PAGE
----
Health department Syringe Exchange Program helps fight sexually and blood transmitted diseases

Published 2:51 pm Wednesday, March 29, 2023

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Since 2016, the Jessamine County Health Department (JCHD) has offered its Syringe Exchange Program (SEP), providing residents with a new syringe in exchange for a used one.

Harm Reduction Director, Sidney Bisschop, leads the SEP at the health department. She said that anyone can use this service but that they are focused on people who inject drugs. Typically, participants of the program come in for the program once a month. Bisschop says her team of five sees 240-300 people a month.

Participants are never asked for personal information and instead receive a provided code to use as identification with the JCHD. To join, go to JCHD at 210 East Walnut Street whenever it is open, from 8 a.m. to 4 p.m. Monday through Friday, or find a JCHD van. This van is a mobile harm reduction unit where people can participate in the Syringe Exchange Program.

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The mobile harm reduction unit exists to make the service accessible to people throughout the county who don’t have transportation. Bisschop’s team drives all over the county and to specific overdose “hotspots” which are provided by JCHD’s community partners: the Nicholasville Police Department (NPD), Jessamine County EMS, and the Sheriff’s Office.

“We are a one-to-one (syringe) exchange. So, a person has to bring one syringe in order to get one back. The reason we do that is to keep our streets clean, so people aren’t throwing them in the garbage, or local parks or parking lots, and the NPD has actually reported that our program has significantly decreased their calls for having to come out and clean those situations up,” Bisschop said.

The JCHD also gives out “the works”- including safe cookers, cottons, and tourniquets.

“So that way, people aren’t reusing or sharing because Hepatitis C and HIV can be transferred through those things as well,” Bisschop said. “So we have that one-on-one discussion with them about safe usage, and we also have safe sex practice talks every time a person comes in. We do sex education, we do HIV and Hepatitis C testing.”

Not only does the program help keep public areas clean from used needles, but it also allows Bisschop to create relationships with residents who have substance use disorders. “

This is a syringe exchange program but it’s also a safe place for people to know, if I need help, this is where I go,” she said.

This relationship ensures that people with substance use disorder know they have support and options for recovery.

“We just try to see if they’re ever interested in treatment. We always say we’re here when they need us, so if they ever are ready for that, we have people that we get in all the time who are ready to make that change in life,” Bisschop said.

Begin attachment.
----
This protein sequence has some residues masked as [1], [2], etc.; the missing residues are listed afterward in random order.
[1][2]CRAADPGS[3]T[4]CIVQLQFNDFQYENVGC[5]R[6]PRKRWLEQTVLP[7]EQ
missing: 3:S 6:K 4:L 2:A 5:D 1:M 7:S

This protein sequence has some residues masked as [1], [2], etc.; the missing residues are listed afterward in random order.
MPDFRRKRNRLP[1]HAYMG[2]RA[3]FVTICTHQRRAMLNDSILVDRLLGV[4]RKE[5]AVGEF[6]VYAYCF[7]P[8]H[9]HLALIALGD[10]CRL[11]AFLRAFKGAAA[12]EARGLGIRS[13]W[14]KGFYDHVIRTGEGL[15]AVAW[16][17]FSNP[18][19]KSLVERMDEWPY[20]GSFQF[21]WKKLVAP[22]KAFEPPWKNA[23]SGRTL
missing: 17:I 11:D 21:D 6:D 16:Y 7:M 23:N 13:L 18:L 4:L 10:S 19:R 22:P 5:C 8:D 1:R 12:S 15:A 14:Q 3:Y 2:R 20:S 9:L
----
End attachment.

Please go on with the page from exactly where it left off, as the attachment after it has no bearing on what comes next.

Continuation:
SEP is helpful for unhoused people who have substance use disorder, but they’re far from the only people who benefit from it.

“A lot of people think it’s your typical homeless person, or it’s your person that walks up and down the street and it’s not, we serve a lot of people in this community who have jobs, who are working citizens. People who give back to the community who utilize our services, It’s eye-opening,” Bisschop said.

How it started

In 2015, the Kentucky state government started it all. The General Assembly enacted SB 192, a bill allowing local health departments to operate syringe and needle exchange programs for harm reduction.

But before this bill was enacted, the Jessamine County Health Department had already started planning for the possibility of a SEP.

Director Randy Gooch led efforts in implementing the program by preparing a set policy and procedure and proceeded to present the program to the Nicholasville City Commission and the Jessamine County Fiscal Court. He received full support from the city and county, and Jessamine became the fourth county in the state to start a SEP.

According to Bisschop, rates for HIV and Hepatitis C are “much” higher in Kentucky than anywhere else in the country, and Jessamine County’s averages for those bloodborne viruses are three times higher than Kentucky’s average.

Bisschop said it was “pretty cool” that Jessamine County was one of the first of 120 Kentucky counties to launch this program and that it had to happen.

“Our community was saying that we needed it and our local leaders needed it and it was implemented,” she said

Other than the syringe exchange, the health department offers Hepatitis C and HIV testing, and Naloxone- which is an emergency treatment for a narcotic overdose.

The health department is also planning on setting up Naloxone boxes around the county. The first box was installed in February at the Jessamine County Detention Center.

“Every year our numbers increase, positively and negatively. Jessamine County continues to grow and we continue to build here so our services are gonna continue to grow when our population is. Last year alone we helped 60 people who were identified as homeless and we got them into treatment in 2022.” Bisschop said her team will hopefully grow soon, and they will continue to provide syringe exchange services.

For more information on the Syringe Exchange Program and everything JCHD’s Harm Reduction office does, head to